Thursday, March 27, 2008

Natural And Normal Grief Responses

If you are reading this and your grief is relatively new, I am very sorry for your loss. I remember that for me the first few months had a very unreal quality to them, like I was disconnected from the real world somehow, and I had no idea what I was in for. I wish I had seen this list posted on WidowNet:

This information has been provided by a hospice to help answer questions people have after losing a loved one.


  • Feeling emotionally numb.

  • Knowing that the death has occurred, but having difficulty believing that the death has really happened.

  • Feeling tightness in the throat or heaviness in the chest or in the pit of the stomach.

  • Having a loss of appetite or a desire to eat more than usual.

  • Having a desire to smoke, drink, or use drugs (especially tranquilizers) in a greater amount than before.

  • Feeling restless and looking for activity and finding it difficult to concentrate and complete tasks.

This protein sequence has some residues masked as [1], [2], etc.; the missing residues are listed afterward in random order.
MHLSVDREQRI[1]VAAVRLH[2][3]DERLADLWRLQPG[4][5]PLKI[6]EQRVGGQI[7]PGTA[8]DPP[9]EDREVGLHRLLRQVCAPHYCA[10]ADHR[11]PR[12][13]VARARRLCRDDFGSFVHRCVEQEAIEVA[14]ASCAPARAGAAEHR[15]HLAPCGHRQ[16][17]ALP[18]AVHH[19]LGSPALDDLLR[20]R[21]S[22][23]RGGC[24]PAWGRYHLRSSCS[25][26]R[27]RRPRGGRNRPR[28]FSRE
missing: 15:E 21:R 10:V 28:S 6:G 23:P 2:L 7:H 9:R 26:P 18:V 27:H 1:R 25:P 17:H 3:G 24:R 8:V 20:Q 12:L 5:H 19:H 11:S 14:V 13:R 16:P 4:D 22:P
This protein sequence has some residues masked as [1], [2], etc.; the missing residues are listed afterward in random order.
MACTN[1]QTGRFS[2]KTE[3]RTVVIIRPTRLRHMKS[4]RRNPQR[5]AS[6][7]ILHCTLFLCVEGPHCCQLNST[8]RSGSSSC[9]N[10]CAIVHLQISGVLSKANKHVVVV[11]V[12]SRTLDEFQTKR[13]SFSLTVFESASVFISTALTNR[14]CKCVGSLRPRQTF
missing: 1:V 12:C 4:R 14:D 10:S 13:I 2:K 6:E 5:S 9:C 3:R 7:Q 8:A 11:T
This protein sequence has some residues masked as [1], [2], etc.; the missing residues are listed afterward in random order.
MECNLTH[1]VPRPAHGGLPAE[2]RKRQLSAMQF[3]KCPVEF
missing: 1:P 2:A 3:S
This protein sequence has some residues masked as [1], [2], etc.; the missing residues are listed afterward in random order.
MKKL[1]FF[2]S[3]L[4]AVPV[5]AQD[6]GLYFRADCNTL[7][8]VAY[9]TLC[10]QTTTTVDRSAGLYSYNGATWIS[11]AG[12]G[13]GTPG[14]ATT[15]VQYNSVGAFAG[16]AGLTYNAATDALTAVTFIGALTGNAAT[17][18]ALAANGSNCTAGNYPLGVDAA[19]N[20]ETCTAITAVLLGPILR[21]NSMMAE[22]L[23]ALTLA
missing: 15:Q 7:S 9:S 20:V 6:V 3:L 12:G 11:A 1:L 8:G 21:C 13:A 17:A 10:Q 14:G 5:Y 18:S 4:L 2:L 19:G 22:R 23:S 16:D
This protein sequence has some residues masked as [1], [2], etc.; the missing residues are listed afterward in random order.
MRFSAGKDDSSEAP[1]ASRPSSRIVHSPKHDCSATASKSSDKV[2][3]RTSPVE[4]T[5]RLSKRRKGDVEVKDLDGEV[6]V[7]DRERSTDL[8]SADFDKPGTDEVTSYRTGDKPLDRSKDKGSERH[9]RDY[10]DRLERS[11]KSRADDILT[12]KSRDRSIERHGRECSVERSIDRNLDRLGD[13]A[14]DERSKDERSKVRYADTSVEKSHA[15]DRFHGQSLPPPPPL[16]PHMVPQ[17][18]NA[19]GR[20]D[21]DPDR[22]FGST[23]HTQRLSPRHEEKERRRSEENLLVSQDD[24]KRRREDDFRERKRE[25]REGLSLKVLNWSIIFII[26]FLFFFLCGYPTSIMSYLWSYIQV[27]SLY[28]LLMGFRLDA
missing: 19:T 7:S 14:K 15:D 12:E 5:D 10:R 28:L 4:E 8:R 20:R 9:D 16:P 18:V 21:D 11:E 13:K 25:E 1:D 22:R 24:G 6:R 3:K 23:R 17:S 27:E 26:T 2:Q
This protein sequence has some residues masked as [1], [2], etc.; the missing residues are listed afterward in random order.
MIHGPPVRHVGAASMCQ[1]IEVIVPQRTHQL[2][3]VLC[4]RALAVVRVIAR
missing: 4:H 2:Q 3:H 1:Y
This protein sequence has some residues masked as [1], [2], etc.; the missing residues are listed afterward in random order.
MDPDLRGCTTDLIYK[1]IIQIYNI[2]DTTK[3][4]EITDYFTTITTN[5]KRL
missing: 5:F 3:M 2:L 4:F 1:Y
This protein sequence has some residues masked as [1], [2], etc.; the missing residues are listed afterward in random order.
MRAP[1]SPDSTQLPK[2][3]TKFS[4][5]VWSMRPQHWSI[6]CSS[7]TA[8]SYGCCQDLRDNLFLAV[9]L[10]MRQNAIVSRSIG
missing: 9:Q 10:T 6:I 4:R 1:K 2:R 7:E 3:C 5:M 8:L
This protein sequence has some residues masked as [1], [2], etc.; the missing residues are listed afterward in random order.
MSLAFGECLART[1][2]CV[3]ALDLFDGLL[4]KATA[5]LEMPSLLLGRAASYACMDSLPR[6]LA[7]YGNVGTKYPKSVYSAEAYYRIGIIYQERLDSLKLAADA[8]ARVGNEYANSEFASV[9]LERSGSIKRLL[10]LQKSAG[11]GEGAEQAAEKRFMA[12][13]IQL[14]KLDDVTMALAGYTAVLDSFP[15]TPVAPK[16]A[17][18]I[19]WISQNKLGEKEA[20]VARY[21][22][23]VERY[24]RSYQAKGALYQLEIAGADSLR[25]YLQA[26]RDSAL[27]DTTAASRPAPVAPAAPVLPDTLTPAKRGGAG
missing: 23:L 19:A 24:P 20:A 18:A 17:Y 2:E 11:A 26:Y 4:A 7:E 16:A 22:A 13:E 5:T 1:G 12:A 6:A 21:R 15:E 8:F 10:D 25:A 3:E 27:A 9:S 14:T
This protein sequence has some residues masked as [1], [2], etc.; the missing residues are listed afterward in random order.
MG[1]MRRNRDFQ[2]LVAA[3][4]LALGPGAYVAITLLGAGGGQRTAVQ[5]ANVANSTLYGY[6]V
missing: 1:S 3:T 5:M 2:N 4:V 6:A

• Having difficulty sleeping, waking early, and often dreaming of your loved one.

  • Being overly concerned with your health and even developing symptoms similar to those of your loved one.

  • Feeling exhausted and lacking in energy.

  • Feeling low at times of birthdays, holidays, and special occasions.

  • Spending money on things usually not purchased.

  • Feeling preoccupied with financial concerns.

  • Telling and retelling things about your loved one and the experience of his or her death.

  • Talking things over with the deceased person.

  • Feeling mood changes over the slightest things.

  • Feeling guilty for what was said or not said or for not having done enough for your loved one.

  • Being angry or irritated at the wrong person or the wrong circumstance or at the world.

  • Feeling intensely angry at your loved one for leaving you.

  • Having difficulty making decisions on your own.

  • Sensing your loved one's presence, believing you hear his/her voice or expecting him/her to come back.

  • Assuming mannerisms or traits of your loved ones.

  • Feeling as though life doesn't have any meaning.

  • Not wanting to be with people or having difficulty initiating contact with others.

  • Feeling self-pity and not feeling needed.

  • Crying at unexpected times.

These are natural and normal grief responses. Crying and expressing your feelings to others can be helpful. Living through the grief experience and then adjusting to a new life take time. The length of time needed is different for every person.

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